“Let’s start with right now.”
Detective Michael Britten (Jason Isaacs) is in his first session with his department- issued psychiatrist, Dr. Lee. Since the loss of his son in a car accident, Michael has had difficulty accepting that his son is really dead. Because Michael sees his son every time he closes his eyes. Literally.
Because Michael’s son is not really dead.
It was his wife who died in the accident. And his psychiatrist’s name isn’t Dr. Lee, it’s Judith Evans.
Confused? Totally understandable. That’s the greatest challenge Awake has to overcome. But one I think it does admirably.
Here’s the scoop: Since the accident, Michael has found himself phasing between two different realities on a daily basis. In one, his son Rex (Dylan Minnette) has died in the accident, and another in which his wife Hannah (Laura Allen) died instead. To keep things straight, the world in which Hannah has died has a green hue, while the world without Rex has a red one. His days are framed mostly by his visits to his two shrinks, who spend a lot of time one upping each other in trying to convince Michael that their own respective reality is the real one.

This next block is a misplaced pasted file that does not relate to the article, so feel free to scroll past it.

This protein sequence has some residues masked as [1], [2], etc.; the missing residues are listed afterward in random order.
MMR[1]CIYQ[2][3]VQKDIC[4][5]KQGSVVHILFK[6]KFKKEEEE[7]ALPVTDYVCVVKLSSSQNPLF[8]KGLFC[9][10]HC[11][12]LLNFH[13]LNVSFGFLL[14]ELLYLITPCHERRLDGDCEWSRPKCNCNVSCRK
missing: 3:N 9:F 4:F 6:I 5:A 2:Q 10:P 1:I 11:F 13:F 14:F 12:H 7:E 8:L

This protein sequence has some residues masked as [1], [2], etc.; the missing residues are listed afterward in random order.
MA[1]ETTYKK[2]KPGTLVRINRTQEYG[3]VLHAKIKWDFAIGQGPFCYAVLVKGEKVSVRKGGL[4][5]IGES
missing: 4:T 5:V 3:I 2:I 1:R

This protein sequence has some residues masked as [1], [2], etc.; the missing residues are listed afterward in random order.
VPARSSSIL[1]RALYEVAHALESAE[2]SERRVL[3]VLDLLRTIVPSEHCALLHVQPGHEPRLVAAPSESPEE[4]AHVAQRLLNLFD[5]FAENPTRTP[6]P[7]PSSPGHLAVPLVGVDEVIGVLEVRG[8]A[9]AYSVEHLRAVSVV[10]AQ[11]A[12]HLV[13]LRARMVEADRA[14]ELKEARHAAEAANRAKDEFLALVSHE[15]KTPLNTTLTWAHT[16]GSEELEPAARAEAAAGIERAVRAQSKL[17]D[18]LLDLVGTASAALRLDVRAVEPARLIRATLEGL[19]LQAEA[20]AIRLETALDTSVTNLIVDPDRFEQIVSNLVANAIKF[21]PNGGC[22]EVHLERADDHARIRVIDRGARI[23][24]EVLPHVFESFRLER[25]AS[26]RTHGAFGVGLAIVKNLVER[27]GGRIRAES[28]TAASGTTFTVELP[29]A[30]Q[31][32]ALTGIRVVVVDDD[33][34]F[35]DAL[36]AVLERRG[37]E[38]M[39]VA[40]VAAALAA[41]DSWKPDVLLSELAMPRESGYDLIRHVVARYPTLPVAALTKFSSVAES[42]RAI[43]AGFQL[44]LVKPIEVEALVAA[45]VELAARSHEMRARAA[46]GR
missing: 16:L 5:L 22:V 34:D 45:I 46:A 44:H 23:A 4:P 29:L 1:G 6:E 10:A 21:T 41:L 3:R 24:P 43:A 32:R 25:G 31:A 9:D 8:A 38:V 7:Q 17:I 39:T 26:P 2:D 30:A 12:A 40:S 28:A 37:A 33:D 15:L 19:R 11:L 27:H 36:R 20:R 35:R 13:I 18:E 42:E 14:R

So far it’s a tie.
Awake is very considerate of the fact that it’s bound to be confusing as hell to watch a character play out two different possible lives simultaneously. Aside from the visual cues, Britten has different partners, different psychiatrists, and (at least in the first episode) is working on two different cases. This steers the show away from falling into David Lynchian territory, and I mean that in a good way. Because this isn’t the kind of show that confuses a convoluted mythology and unanswered questions with intrigue. It’s thoughtful and deliberate, which is very helpful when stretching a storyline that sounds straight out of “The Outer Limits” into an entire TV series.
And that’s where things get interesting. Thus far, Michael is the only one aware of the two realities. His wife and his shrinks think he’s crazy (let’s face it: who wouldn’t?), but Michael seems totally content with the cards he’s been dealt, even if he doesn’t have the slightest idea what he’s looking at. It’s hard not to respect him for that. That is, until clues in a series of robbery homicides in Red World begin connecting to a kidnapping in Green World. There is absolutely no indication as to what this could possibly mean, but it’s clear there are forces at work here that have yet to be seen.
It’s not often that a network show comes along and redefines a genre. In every generation there is a Buffy the Vampire Slayer, or a Lost, or a Battlestar Gallactica that reminds us how fun sci-fi can be when there’s as much effort put into character and subtext as there is in finding a new ways to confuse and entice the viewer. It’s a high concept series that’s part procedural, part family drama, and part sci-fi head-scratcher. But it’s able to pull all this off without spreading itself too thin or getting lost in its own mythology. And that’s something of a rarity.
Awake is the good kind of scifi, and we can only hope nobody pulls a Firefly and wakes us up before the dream is over.